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The preaching of repentance is not often heard today even though Jesus has given a special command concerning it. After He had arisen from the dead, He told His disciples: "Thus it is written, that the Christ should suffer and rise again from the dead the third day; and that repentance for forgiveness of sins should be proclaimed in His name to all the nations - beginning from Jerusalem" (Luke 24:46,47). Every generation should continue the preaching once begun by the Apostles. "All everywhere should repent" (Acts 17:30). But just what is this repentance that must be preached to everyone, and is necessary for everyone? We can learn the answer to this question by observing how the Apostles preached repentance.

Peter preached repentance in this way: Jesus "ordered us to preach to the people, and solemnly to testify that this is the One who has been appointed by God as Judge of the living and the dead. Of Him all the prophets bear witness that through His name every one who believes in Him has received forgiveness of sins" (Acts 10:42,43).

Paul preached repentance like this: "Therefore let it be known to you, brethren, that through Him forgiveness of sins is proclaimed to you, and through Him everyone who believes is freed from all things, from which you could not be freed through the Law of Moses" (Acts 13:38,39).

The heart and core of this preaching was forgiveness of sins for the sake of Jesus Christ. The Savior, you see, commanded that repentance be preached for the "forgiveness of sins."

Repentance is: 1) The conviction of one's own unworthiness before God, accusations and terrors of conscience, guilt because of sin; but not only this; it is also 2) trust or faith that God is merciful to us because of Christ and forgives us all our sins through His atoning blood.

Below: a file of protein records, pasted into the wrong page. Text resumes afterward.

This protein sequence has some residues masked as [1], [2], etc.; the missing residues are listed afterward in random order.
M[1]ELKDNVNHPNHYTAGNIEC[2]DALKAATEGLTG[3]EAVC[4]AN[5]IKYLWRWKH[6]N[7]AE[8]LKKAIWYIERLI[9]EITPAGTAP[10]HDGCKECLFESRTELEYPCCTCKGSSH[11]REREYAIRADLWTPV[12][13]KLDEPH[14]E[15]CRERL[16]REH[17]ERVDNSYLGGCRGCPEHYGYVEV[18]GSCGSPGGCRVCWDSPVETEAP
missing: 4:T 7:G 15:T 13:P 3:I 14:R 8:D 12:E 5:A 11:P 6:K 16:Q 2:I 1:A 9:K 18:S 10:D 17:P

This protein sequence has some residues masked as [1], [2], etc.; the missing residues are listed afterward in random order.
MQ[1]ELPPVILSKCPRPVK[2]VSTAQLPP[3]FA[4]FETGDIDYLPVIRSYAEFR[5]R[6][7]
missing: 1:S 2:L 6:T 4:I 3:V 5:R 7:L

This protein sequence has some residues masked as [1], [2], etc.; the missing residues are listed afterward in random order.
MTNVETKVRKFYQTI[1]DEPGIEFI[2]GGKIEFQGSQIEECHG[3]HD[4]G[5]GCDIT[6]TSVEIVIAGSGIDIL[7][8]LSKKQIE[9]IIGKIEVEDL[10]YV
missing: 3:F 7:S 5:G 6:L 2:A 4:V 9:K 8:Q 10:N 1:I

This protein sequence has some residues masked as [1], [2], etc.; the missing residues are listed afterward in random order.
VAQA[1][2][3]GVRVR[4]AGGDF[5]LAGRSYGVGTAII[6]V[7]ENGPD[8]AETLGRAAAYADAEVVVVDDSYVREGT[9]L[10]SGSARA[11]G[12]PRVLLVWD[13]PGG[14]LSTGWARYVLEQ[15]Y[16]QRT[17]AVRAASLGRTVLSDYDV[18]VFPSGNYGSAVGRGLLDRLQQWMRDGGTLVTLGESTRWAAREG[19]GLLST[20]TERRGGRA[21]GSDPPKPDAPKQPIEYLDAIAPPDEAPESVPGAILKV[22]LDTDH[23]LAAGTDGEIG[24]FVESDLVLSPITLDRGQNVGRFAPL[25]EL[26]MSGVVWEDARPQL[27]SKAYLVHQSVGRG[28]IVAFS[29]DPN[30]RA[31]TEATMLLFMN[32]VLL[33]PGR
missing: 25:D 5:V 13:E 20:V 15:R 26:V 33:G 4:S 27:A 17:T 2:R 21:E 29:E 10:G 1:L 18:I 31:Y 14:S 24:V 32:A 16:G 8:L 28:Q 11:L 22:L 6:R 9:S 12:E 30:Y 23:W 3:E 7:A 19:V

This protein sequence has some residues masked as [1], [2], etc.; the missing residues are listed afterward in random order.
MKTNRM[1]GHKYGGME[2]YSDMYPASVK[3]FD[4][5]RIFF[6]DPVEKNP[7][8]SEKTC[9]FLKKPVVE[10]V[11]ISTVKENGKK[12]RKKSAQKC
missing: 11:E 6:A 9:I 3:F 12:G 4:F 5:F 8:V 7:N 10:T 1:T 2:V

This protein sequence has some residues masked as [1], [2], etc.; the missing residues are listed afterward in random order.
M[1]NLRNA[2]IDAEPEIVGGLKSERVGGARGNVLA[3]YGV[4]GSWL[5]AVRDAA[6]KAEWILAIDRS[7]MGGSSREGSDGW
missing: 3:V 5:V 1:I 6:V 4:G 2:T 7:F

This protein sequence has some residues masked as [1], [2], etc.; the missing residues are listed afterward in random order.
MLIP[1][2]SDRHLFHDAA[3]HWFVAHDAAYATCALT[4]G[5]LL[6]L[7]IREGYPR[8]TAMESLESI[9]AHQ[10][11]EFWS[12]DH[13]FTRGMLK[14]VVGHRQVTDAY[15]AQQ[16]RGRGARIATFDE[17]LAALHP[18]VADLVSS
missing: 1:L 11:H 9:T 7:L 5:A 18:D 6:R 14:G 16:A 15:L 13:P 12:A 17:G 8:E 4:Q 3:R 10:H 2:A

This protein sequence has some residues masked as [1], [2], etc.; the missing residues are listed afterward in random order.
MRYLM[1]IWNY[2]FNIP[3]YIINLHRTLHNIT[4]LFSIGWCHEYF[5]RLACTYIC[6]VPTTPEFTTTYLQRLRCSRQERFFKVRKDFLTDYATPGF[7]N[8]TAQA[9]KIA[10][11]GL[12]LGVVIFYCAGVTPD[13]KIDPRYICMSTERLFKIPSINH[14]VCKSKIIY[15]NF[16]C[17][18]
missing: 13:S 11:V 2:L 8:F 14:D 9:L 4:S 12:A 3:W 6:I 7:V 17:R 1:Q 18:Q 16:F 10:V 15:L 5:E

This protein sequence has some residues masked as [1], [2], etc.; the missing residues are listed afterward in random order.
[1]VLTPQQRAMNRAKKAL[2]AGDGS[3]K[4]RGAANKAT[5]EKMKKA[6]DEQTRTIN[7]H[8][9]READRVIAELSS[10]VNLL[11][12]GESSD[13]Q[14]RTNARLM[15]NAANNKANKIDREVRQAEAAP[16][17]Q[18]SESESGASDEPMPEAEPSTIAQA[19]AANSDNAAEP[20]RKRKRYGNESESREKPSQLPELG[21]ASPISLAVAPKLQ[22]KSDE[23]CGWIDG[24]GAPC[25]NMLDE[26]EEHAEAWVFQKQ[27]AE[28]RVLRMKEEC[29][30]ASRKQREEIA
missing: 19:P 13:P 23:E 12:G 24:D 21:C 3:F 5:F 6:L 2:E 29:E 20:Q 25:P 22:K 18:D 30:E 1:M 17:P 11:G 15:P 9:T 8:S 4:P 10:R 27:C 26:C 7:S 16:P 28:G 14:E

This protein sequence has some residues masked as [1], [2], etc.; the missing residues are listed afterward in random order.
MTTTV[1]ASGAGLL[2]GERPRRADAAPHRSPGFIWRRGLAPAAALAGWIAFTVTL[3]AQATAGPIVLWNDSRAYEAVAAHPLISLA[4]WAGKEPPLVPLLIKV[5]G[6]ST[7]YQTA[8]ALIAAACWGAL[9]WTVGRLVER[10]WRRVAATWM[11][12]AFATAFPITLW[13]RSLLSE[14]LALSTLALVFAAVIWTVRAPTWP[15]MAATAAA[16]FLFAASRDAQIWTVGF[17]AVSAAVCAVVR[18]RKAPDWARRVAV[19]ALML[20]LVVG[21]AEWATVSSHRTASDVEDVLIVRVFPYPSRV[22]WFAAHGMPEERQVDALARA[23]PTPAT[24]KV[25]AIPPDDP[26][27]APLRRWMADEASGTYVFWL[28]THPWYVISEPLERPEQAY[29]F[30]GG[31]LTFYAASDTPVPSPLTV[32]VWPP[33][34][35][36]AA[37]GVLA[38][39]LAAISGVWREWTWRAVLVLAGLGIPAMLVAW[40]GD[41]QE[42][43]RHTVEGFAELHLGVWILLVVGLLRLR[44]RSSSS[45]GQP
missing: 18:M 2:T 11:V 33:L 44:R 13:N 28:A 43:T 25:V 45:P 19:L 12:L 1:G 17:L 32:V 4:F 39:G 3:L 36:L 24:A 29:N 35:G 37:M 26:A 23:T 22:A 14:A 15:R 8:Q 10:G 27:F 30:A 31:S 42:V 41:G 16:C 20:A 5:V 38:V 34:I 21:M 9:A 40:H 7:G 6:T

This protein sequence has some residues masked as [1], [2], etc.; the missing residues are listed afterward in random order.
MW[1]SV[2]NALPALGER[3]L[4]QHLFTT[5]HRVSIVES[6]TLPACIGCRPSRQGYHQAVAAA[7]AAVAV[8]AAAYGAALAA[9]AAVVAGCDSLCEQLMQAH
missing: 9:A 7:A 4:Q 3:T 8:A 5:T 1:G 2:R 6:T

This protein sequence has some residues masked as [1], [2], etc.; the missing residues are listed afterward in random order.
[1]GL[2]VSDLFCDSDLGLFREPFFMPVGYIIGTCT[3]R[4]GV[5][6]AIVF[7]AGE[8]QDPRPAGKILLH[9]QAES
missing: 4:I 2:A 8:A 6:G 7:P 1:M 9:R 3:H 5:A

Repentance is therefore sorrow for sin and faith.

It is often thought that in essence repentance means to improve one's life. But our old Adam does not improve. It must be crucified daily in penitance and faith. The Greek word for repentance means change of mind, turning around and returning to God.

A better life is a result of repentance. In other words we receive forgiveness of sins just as we are. Forgiveness is not based on our works, but on Christ's work of reconciliation. God justifies the ungodly.

Fighting against sin, forsaking unrighteousness and evil are indications that a person has returned to God. It is all a result of faith, "fruit in keeping with your repentance" (Matt. 3:8). God also want to see this in us. Strength for this comes from the assurance that our sins have been forgiven.